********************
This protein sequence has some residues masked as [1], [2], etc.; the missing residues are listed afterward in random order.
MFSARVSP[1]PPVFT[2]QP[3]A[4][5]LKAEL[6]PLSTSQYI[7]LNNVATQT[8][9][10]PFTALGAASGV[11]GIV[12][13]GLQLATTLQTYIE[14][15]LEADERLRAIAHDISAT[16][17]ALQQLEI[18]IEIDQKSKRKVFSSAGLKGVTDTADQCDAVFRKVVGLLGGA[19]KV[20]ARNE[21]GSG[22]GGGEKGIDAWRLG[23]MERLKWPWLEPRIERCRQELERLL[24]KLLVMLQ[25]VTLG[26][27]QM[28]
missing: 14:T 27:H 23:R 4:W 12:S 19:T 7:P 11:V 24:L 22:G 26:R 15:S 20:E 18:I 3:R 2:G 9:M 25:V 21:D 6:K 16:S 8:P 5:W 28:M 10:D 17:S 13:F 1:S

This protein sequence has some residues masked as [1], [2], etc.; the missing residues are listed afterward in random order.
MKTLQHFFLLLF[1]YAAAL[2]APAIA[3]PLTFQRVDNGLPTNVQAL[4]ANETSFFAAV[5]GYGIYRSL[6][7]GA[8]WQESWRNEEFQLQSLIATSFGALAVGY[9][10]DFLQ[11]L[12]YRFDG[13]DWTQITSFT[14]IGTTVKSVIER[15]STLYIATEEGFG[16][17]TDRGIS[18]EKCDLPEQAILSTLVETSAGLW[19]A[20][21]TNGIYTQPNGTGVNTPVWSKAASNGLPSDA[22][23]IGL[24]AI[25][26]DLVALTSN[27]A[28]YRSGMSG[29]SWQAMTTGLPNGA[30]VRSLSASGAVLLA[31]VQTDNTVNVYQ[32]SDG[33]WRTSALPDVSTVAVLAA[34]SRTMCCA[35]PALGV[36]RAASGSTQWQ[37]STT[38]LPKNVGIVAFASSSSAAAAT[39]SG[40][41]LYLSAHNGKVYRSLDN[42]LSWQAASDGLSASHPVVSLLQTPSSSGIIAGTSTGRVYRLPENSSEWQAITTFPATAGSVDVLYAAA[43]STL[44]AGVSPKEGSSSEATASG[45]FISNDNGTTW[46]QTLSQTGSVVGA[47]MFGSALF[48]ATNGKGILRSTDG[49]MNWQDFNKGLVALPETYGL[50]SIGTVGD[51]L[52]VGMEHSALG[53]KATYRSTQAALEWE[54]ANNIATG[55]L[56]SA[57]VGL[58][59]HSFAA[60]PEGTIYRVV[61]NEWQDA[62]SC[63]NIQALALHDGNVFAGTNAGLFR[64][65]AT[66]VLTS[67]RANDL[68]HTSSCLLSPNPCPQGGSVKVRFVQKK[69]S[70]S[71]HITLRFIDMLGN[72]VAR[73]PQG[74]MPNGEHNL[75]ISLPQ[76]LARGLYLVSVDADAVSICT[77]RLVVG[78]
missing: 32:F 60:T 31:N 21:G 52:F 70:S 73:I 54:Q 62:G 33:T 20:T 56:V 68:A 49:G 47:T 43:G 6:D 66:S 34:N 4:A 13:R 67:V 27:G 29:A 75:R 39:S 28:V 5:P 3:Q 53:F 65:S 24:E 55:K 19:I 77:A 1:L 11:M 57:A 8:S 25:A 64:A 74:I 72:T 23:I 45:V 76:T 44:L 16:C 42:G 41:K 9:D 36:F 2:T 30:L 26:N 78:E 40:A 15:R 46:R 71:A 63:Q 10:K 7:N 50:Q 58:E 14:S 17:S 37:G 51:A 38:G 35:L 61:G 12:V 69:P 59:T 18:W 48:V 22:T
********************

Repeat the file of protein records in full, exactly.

This protein sequence has some residues masked as [1], [2], etc.; the missing residues are listed afterward in random order.
MFSARVSP[1]PPVFT[2]QP[3]A[4][5]LKAEL[6]PLSTSQYI[7]LNNVATQT[8][9][10]PFTALGAASGV[11]GIV[12][13]GLQLATTLQTYIE[14][15]LEADERLRAIAHDISAT[16][17]ALQQLEI[18]IEIDQKSKRKVFSSAGLKGVTDTADQCDAVFRKVVGLLGGA[19]KV[20]ARNE[21]GSG[22]GGGEKGIDAWRLG[23]MERLKWPWLEPRIERCRQELERLL[24]KLLVMLQ[25]VTLG[26][27]QM[28]
missing: 14:T 27:H 23:R 4:W 12:S 19:T 7:P 11:V 24:L 22:G 26:R 15:S 20:E 18:I 3:R 2:G 9:M 25:V 21:D 6:K 16:S 8:P 5:W 28:M 10:D 17:S 13:F 1:S

This protein sequence has some residues masked as [1], [2], etc.; the missing residues are listed afterward in random order.
MKTLQHFFLLLF[1]YAAAL[2]APAIA[3]PLTFQRVDNGLPTNVQAL[4]ANETSFFAAV[5]GYGIYRSL[6][7]GA[8]WQESWRNEEFQLQSLIATSFGALAVGY[9][10]DFLQ[11]L[12]YRFDG[13]DWTQITSFT[14]IGTTVKSVIER[15]STLYIATEEGFG[16][17]TDRGIS[18]EKCDLPEQAILSTLVETSAGLW[19]A[20][21]TNGIYTQPNGTGVNTPVWSKAASNGLPSDA[22][23]IGL[24]AI[25][26]DLVALTSN[27]A[28]YRSGMSG[29]SWQAMTTGLPNGA[30]VRSLSASGAVLLA[31]VQTDNTVNVYQ[32]SDG[33]WRTSALPDVSTVAVLAA[34]SRTMCCA[35]PALGV[36]RAASGSTQWQ[37]STT[38]LPKNVGIVAFASSSSAAAAT[39]SG[40][41]LYLSAHNGKVYRSLDN[42]LSWQAASDGLSASHPVVSLLQTPSSSGIIAGTSTGRVYRLPENSSEWQAITTFPATAGSVDVLYAAA[43]STL[44]AGVSPKEGSSSEATASG[45]FISNDNGTTW[46]QTLSQTGSVVGA[47]MFGSALF[48]ATNGKGILRSTDG[49]MNWQDFNKGLVALPETYGL[50]SIGTVGD[51]L[52]VGMEHSALG[53]KATYRSTQAALEWE[54]ANNIATG[55]L[56]SA[57]VGL[58][59]HSFAA[60]PEGTIYRVV[61]NEWQDA[62]SC[63]NIQALALHDGNVFAGTNAGLFR[64][65]AT[66]VLTS[67]RANDL[68]HTSSCLLSPNPCPQGGSVKVRFVQKK[69]S[70]S[71]HITLRFIDMLGN[72]VAR[73]PQG[74]MPNGEHNL[75]ISLPQ[76]LARGLYLVSVDADAVSICT[77]RLVVG[78]
missing: 32:F 60:T 31:N 21:G 52:F 70:S 73:I 54:Q 62:G 33:T 20:T 56:V 68:A 49:G 47:T 43:G 6:D 66:S 34:N 4:A 13:R 67:V 27:G 29:A 75:R 39:S 28:V 5:P 3:Q 53:F 65:S 24:E 55:K 19:I 77:A 1:L 11:M 57:A 8:S 25:A 64:A 74:I 72:T 23:I 45:V 76:T 44:L 16:C 42:G 41:K 9:D 36:F 2:T 30:L 26:N 78:E 40:A 15:R 46:R 71:A 63:Q 10:K 7:N 50:Q 58:E 14:S 17:S 37:G 51:A 38:G 35:L 61:G 12:V 69:P 59:T 18:W 48:V 22:T